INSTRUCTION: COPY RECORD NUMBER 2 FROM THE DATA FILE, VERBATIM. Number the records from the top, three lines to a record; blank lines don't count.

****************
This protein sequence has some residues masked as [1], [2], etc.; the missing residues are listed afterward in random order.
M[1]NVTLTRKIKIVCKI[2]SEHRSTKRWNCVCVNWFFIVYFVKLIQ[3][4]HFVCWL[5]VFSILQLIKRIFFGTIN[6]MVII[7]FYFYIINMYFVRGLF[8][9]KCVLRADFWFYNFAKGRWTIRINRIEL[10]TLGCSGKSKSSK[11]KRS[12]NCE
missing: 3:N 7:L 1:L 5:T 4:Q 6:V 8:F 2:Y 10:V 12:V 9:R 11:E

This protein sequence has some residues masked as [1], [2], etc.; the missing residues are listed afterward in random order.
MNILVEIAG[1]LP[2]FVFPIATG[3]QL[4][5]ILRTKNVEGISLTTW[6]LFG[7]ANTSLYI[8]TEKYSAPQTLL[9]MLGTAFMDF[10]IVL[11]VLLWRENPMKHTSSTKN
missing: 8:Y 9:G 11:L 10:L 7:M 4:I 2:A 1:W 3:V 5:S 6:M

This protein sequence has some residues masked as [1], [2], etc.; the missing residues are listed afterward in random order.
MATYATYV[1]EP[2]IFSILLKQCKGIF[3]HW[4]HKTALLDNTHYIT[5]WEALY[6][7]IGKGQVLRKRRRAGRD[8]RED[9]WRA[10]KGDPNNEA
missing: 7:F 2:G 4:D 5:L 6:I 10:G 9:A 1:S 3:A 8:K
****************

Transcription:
This protein sequence has some residues masked as [1], [2], etc.; the missing residues are listed afterward in random order.
MNILVEIAG[1]LP[2]FVFPIATG[3]QL[4][5]ILRTKNVEGISLTTW[6]LFG[7]ANTSLYI[8]TEKYSAPQTLL[9]MLGTAFMDF[10]IVL[11]VLLWRENPMKHTSSTKN
missing: 8:Y 9:G 11:L 10:L 7:M 4:I 2:A 1:W 3:V 5:S 6:M